Alberta Main Street markers to honor black community
Christa McIntrye | 12/6/2016, 4:31 p.m.
A history markers project to recognize and celebrate the contributions of African Americans in Portland and on Northeast Alberta Street in particular has taken shape as a local business and community group tries to rebuild fractioned relationships and work together to strengthen a diverse city.
Alberta Street is ground zero for a Portland community that has been transformed by an influx of new commercial and residential investments over the past two decades, but one that has also left many people behind, especially for members of the black community and other disadvantaged residents.
Sara Wittenberg, the executive director of Alberta Main Street, is leading an organization that promotes a vibrant and creative but also equitable community.
“Too often, I hear accounts from longtime African American residents that Alberta Street doesn’t feel like home anymore or that they don’t feel welcome on the street. I understand that this project on its own can’t reverse decades of discrimination and disinvestment. But, I hope it is a step in the right direction and that over time we can begin to rebuild fractured relationships and collectively work together to strengthen our community,” Wittenberg said.
She acknowledges that promises for inclusion have been heard before by the black community.
“There are skeptics and we want to hear that,” Wittenberg said. “But we want to do this project right. We want to do it better.”
Last month, Alberta Main Street announced a contest to collect stories for historical markers which will be added to the street to document the history of the African American community.
These won’t be your typical bronze plaques with a name and a date. Winners will work closely with artists to create permanent markers, which could be anything from a sculpture or a mosaic in the sidewalk. The goal is also to have African American artists and fabricators involved in the work, as well.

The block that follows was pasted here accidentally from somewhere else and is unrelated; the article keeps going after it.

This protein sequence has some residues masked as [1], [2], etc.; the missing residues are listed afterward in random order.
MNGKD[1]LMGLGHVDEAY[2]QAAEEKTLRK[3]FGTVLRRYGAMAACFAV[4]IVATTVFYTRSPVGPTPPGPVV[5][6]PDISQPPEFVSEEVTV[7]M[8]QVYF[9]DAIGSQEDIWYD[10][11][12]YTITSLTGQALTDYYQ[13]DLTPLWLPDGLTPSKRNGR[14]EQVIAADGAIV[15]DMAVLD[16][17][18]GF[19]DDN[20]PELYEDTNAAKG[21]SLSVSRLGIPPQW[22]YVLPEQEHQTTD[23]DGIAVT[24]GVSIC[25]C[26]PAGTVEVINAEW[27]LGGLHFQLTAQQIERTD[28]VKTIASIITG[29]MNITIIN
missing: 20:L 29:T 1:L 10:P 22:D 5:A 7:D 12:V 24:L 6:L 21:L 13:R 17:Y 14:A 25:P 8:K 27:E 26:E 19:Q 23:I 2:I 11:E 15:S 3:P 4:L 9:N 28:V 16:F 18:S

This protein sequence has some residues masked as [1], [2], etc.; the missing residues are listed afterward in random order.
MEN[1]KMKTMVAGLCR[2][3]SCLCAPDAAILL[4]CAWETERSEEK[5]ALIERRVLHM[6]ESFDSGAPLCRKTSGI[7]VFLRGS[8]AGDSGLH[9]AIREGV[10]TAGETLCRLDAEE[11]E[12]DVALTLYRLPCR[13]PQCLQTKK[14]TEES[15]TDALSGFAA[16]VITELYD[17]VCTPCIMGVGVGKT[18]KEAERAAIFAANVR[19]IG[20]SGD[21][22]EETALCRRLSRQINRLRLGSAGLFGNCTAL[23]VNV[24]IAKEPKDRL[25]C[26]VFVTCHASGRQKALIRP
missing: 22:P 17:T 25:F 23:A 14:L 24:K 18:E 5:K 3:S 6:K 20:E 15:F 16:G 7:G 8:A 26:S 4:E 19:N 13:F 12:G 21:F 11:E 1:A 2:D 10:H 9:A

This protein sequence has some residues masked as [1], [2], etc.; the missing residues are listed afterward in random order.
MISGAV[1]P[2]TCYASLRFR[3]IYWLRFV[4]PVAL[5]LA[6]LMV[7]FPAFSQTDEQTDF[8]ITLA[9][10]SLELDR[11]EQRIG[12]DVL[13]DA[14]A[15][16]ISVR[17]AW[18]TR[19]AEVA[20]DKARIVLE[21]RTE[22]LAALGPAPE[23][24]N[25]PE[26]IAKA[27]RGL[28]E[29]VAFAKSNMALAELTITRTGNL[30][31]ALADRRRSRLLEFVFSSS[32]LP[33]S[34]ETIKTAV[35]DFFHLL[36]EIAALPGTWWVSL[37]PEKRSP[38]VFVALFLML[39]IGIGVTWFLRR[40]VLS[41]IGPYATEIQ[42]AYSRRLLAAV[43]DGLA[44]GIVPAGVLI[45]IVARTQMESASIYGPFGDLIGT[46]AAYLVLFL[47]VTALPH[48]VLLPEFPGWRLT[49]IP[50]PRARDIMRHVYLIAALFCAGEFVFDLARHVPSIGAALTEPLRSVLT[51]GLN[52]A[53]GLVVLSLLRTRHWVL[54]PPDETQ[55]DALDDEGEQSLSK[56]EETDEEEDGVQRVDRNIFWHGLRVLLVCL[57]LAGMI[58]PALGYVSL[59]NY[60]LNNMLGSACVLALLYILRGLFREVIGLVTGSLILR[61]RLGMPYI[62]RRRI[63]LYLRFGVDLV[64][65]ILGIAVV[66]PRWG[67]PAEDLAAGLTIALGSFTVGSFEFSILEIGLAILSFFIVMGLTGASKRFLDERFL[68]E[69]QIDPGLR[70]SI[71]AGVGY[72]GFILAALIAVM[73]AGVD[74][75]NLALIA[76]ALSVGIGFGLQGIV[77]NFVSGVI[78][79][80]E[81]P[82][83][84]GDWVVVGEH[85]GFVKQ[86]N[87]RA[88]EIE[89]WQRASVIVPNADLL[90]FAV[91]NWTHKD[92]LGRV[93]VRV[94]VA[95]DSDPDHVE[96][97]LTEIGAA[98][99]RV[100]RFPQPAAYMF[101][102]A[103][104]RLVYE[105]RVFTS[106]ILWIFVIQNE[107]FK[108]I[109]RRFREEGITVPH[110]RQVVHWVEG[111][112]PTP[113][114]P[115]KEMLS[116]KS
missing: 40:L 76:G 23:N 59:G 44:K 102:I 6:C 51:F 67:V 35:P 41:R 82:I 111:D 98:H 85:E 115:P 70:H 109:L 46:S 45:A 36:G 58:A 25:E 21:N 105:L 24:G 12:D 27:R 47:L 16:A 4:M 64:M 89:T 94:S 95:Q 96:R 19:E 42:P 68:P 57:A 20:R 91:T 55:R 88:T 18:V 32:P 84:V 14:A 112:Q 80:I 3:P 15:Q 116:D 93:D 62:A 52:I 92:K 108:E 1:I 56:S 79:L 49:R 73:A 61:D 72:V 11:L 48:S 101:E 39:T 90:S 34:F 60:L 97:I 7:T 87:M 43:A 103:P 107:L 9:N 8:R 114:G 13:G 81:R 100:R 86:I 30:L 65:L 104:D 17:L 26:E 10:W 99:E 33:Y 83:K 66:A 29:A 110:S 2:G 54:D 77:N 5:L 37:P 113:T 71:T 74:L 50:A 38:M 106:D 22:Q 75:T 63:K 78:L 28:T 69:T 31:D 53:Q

The Alberta Main Street Legacy Project was developed to celebrate the deep roots of the neighborhood and create spaces which bring the stories and history to life.
Last year the group kicked off a community check-in called “Honoring Our Past, Planning Our Future.” During the gatherings, many historically under-served and under-represented stakeholders shared that they have not benefited from the changes on Alberta Street.
Kenya Budd, who works on equity and community engagement for the Alberta Main Street organization, said a core component of marker project is to honor and embrace the rich history of the African American community on Alberta Street, including current and former residents of the neighborhoods which border the district, such as the King, Vernon, Sabin and Concordia neighborhoods.
Stories from people of any age, from recent or distant history, uplifting moments or a period of struggle are all welcome, Budd said.
Former and current residents and families who have been impacted by social and economic changes in the area are encouraged to participate. Alberta Main Street is also looking for stories about historically or personally significant events that happened on or impacted Alberta Street.
People are encouraged to share their input by contacting Kenya Budd via email at email@example.com or calling her at the Alberta Main Street offices at 503-683-3252, extension 2.
The deadline for the contest is on Dec.31. A selection of three storytellers is scheduled to be announced on Feb. 15. The cultural and historical markers will be placed on or along Alberta Street between Northeast10th through 31st Avenues. The anticipation is to have the markers up by this coming summer.
There are a few other ways to enter the contest: Application forms can be found on the Alberta Main Street website at albertamainst.org or you can also pick forms up in person at group’s offices at 1722 N.E. Alberta St.